Reflection and hope

by Pete Hanebutt, NDFB Public Policy Director

As we close 2022 and ring in the new year, it makes me both hopeful for the future and reflective on the past, particularly my years of service within the Farm Bureau family. I recall as a teenager going to 4-H Junior Leader Conference, and our county Farm Bureau President being there as we loaded the bus. They were our major sponsor and provided us with our green jackets. Before each 4-Her stepped into the bus, the president put their jacket on them and wished us well at the conference.

I also reflect on my first few years as a Farm Bureau Field Representative and the lessons I learned from tried-and-true leaders in each of my counties. I learned lessons on “how” and certainly “how not” from my mistakes and sometimes their misjudgments. It was a learning process for all and we grew together. I happened to follow a retiring field rep who had his own way of doing things, none of which was bad, but some things required a bit of modernization. I learned there were reasons why certain things had to be done a certain way, but my counties also learned that new ideas have merit when adapted to their needs.

Looking forward, I feel overwhelmingly positive about the future of America and our North American agriculture sector. It might be hard to remain positive with all the assaults we face from outside of production ag, including foreign governments, our own government of all things, and the general unfamiliarity of most Americans regarding our food supply chain or the support systems involved. But our past can be a guiding light to our future. We’ve experienced trade wars, or no trade, and more than one federal administration indifferent to our needs. Yet, through it all we have survived and thrived. And since we in agriculture have generational memories, we know our grandparents faced many of the same issues without the technologies we currently enjoy.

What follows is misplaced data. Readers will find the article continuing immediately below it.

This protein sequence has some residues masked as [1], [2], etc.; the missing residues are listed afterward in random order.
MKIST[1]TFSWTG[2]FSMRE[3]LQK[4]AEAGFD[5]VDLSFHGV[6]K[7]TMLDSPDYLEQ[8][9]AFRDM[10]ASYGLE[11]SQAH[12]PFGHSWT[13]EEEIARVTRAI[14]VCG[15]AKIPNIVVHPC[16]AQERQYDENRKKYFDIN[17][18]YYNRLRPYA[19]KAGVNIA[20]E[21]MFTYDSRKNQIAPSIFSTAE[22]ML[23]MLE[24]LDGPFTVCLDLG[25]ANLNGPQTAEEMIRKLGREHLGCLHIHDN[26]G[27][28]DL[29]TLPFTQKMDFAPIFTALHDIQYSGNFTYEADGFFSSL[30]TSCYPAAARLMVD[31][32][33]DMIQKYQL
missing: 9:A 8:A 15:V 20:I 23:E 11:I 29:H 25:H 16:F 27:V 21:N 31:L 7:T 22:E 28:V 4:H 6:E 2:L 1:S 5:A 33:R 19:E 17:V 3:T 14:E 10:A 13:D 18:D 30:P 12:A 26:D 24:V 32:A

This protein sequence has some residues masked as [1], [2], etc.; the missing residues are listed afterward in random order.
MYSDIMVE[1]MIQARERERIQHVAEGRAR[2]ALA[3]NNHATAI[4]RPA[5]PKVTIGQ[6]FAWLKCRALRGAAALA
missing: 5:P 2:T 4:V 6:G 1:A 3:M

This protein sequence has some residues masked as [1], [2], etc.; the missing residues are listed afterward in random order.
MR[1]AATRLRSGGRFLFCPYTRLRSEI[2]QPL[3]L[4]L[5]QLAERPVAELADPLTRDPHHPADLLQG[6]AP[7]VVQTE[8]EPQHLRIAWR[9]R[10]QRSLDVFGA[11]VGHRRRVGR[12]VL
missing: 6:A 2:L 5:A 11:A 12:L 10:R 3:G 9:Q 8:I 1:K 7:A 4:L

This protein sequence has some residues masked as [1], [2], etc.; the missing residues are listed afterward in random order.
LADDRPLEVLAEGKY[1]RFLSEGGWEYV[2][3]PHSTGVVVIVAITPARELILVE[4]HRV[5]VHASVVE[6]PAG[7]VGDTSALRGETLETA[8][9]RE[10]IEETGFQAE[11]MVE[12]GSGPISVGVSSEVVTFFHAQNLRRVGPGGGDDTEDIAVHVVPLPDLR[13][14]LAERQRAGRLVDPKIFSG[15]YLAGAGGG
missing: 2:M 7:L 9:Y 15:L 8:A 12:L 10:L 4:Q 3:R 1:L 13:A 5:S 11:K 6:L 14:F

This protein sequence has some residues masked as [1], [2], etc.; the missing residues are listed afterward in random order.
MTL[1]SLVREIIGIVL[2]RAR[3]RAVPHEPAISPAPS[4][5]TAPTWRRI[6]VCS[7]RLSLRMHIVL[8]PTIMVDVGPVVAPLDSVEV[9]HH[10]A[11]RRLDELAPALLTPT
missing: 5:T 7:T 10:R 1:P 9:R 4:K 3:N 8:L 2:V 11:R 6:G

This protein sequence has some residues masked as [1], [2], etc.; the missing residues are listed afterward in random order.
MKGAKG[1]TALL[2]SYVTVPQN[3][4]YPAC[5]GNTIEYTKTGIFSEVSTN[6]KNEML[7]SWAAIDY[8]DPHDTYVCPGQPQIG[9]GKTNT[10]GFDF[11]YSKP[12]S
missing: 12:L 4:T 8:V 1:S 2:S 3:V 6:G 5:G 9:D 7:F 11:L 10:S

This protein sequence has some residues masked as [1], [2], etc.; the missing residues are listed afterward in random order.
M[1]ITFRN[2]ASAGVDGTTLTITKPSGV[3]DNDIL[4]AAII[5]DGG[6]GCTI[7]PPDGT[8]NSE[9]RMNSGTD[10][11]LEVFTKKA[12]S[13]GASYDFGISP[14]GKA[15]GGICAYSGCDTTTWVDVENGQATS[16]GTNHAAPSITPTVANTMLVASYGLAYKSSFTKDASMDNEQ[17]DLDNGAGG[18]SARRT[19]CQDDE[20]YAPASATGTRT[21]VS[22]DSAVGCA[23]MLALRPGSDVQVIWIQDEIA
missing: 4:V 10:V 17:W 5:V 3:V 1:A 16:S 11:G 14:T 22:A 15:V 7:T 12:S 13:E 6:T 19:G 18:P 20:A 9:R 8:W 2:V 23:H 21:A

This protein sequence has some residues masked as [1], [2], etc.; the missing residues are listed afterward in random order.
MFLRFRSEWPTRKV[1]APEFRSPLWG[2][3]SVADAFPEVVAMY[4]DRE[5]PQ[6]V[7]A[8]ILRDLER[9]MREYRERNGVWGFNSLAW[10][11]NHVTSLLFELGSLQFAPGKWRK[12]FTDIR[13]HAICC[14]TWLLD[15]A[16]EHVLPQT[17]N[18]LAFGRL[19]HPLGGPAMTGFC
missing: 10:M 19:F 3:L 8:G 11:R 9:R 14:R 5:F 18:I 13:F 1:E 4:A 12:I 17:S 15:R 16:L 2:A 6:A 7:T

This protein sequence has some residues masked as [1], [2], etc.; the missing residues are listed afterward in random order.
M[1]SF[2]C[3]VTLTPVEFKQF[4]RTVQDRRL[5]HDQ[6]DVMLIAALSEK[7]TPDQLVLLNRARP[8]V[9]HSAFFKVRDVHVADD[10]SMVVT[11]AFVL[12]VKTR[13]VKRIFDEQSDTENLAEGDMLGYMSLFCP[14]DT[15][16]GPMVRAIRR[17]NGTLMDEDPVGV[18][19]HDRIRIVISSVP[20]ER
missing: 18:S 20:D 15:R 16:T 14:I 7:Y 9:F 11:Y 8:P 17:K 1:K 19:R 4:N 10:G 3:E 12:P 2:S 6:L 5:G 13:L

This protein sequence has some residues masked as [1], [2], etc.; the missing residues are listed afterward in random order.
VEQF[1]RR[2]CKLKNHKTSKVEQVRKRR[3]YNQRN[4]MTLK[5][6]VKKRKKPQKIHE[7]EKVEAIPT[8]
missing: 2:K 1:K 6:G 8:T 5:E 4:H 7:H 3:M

Photo by Pixabay on Pexels.com

In my experience within the Farm Bureau family, I’ve witnessed administrations at the state and federal level which have been hostile to modern production agriculture. How many of us can reflect on “the good old days” when we thought Jimmy Carter was as bad as it could get? And yet the pendulum often swings back, and the twenty-year average is positive for rural America. I know my grandfather experienced tough times during the Great Depression, exponentially worse than anything I’ve lived through. However, near the end of his life, he saw the beginning of the great green revolution which transformed American agriculture.

The new year changes just as the seasons change, and it’s all part of a cycle. The bad times are never as truly bad as we believed. Reflecting back years later, many of the bad times were not all that bad. Some of my parents’ best memories were of the simpler times when they were children and truly poor during the Depression. I also have good memories from when times weren’t perfect, but we made the best with what we had.

Sometimes I believe our only real enemy is our own attitude toward the challenges we face. It’s better to stay positive in the face of adversity no matter how daunting it may seem. Keep a positive attitude for the new year and you’ll make your own happiness throughout.

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